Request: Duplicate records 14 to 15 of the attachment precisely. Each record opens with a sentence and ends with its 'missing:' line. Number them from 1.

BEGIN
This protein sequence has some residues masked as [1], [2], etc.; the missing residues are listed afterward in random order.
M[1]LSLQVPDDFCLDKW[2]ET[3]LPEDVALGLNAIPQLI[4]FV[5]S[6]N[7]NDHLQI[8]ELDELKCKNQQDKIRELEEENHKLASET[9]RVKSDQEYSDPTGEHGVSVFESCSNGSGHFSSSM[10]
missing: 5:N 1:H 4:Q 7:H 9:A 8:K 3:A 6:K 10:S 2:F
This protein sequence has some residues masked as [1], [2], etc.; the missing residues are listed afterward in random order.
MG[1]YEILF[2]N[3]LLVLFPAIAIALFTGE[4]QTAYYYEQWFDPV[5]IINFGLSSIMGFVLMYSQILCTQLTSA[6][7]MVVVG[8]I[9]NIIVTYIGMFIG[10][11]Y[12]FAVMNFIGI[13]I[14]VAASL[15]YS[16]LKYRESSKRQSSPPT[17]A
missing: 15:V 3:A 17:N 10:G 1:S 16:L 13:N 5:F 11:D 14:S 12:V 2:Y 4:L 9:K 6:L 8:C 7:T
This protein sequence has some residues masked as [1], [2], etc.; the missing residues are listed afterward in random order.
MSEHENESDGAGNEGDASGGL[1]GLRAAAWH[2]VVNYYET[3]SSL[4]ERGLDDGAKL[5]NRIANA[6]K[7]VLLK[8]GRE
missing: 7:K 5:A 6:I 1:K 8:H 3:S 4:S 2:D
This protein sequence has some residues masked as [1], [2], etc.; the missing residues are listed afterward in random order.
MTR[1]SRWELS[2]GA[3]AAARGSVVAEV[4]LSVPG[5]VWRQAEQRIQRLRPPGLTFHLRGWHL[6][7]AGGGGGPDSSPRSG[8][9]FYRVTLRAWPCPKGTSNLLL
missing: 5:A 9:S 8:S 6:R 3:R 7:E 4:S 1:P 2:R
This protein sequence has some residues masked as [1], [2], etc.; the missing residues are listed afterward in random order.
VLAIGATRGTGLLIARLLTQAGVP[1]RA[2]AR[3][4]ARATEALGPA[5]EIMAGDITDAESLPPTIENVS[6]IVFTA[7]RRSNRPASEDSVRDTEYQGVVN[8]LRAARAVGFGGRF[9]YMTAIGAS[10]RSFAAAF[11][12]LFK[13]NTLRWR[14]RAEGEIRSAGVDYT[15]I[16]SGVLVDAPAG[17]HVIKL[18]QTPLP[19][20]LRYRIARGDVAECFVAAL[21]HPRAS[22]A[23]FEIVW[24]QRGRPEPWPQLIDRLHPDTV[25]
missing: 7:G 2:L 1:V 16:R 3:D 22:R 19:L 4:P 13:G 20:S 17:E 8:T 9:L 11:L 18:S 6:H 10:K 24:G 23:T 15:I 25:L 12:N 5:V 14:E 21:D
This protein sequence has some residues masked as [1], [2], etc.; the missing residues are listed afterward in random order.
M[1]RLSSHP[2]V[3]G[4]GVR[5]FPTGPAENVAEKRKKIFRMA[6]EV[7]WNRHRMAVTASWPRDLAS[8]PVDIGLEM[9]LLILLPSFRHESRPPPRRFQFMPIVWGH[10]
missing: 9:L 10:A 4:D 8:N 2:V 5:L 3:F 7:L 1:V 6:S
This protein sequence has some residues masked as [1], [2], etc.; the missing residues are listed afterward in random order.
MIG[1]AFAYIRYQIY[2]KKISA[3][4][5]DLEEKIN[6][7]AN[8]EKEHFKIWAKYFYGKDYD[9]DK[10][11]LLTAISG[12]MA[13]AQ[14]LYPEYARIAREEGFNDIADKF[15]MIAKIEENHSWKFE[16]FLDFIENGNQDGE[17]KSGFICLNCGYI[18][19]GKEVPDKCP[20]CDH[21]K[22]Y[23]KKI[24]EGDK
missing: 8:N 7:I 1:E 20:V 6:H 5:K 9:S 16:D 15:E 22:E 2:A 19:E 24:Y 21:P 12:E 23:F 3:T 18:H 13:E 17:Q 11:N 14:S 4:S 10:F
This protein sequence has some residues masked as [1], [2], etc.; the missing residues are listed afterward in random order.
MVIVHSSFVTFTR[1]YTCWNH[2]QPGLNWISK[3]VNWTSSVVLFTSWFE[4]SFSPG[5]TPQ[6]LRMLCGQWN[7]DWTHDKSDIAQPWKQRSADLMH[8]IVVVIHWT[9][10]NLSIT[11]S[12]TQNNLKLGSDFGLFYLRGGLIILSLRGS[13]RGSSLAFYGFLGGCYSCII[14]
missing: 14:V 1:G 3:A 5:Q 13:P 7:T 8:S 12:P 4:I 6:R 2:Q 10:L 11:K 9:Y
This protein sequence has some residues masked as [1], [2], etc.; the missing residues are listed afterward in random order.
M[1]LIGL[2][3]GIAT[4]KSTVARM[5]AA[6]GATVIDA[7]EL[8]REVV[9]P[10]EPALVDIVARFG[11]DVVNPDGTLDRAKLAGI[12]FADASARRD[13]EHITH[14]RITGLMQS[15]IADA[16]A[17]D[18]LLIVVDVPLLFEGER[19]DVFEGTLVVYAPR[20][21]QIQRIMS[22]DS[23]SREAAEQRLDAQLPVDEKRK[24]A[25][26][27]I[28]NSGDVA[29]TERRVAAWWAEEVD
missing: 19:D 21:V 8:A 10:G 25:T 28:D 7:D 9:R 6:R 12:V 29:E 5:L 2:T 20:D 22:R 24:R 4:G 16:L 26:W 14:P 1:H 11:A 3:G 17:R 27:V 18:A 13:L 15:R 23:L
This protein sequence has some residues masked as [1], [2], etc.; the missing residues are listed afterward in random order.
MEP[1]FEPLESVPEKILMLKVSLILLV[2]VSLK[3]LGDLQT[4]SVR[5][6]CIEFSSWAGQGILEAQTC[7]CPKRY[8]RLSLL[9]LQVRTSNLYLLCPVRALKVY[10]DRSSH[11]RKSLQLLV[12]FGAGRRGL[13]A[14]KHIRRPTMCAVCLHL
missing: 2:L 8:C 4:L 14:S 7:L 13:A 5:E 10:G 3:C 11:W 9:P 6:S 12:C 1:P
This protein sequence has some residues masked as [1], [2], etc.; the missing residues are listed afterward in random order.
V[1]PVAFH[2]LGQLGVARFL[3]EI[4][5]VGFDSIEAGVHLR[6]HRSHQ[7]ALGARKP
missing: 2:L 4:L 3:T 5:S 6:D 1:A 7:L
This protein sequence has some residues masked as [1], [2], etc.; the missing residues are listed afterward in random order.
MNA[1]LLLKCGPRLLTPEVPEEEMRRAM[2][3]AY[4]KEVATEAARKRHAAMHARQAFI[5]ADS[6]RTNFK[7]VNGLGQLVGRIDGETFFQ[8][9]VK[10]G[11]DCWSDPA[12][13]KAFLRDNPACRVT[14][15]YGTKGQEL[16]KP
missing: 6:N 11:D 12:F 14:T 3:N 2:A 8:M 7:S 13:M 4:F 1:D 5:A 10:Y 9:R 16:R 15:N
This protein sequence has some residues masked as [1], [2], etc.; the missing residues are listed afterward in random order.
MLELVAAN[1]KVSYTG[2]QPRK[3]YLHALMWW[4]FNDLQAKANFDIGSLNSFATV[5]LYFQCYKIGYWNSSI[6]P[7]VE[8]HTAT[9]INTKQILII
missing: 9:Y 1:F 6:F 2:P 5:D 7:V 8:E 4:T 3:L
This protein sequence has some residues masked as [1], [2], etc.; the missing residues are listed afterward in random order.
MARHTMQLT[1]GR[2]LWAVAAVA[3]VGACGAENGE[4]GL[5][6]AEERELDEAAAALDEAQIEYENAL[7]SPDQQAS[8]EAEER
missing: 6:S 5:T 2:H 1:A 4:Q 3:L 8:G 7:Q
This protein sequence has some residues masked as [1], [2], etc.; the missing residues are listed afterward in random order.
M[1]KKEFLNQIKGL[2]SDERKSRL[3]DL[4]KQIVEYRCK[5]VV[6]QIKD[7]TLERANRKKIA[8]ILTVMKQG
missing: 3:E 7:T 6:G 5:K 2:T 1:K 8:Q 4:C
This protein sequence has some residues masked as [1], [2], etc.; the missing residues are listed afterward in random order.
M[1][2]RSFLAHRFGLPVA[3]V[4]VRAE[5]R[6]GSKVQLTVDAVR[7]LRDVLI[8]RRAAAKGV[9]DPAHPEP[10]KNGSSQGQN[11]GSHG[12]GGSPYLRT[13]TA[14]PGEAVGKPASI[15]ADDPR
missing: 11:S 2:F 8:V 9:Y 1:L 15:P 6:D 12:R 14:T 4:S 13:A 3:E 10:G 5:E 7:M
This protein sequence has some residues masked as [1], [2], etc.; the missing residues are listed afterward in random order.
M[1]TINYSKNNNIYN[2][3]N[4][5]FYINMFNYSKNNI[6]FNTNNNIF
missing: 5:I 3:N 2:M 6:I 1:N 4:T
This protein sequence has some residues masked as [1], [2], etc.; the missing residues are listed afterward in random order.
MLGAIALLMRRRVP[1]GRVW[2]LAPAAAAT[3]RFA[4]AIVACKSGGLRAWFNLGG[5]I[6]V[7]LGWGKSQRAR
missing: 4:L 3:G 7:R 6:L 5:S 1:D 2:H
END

This protein sequence has some residues masked as [1], [2], etc.; the missing residues are listed afterward in random order.
MARHTMQLT[1]GR[2]LWAVAAVA[3]VGACGAENGE[4]GL[5][6]AEERELDEAAAALDEAQIEYENAL[7]SPDQQAS[8]EAEER
missing: 6:S 5:T 2:H 1:A 4:Q 3:L 8:G 7:Q
This protein sequence has some residues masked as [1], [2], etc.; the missing residues are listed afterward in random order.
M[1]KKEFLNQIKGL[2]SDERKSRL[3]DL[4]KQIVEYRCK[5]VV[6]QIKD[7]TLERANRKKIA[8]ILTVMKQG
missing: 3:E 7:T 6:G 5:K 2:T 1:K 8:Q 4:C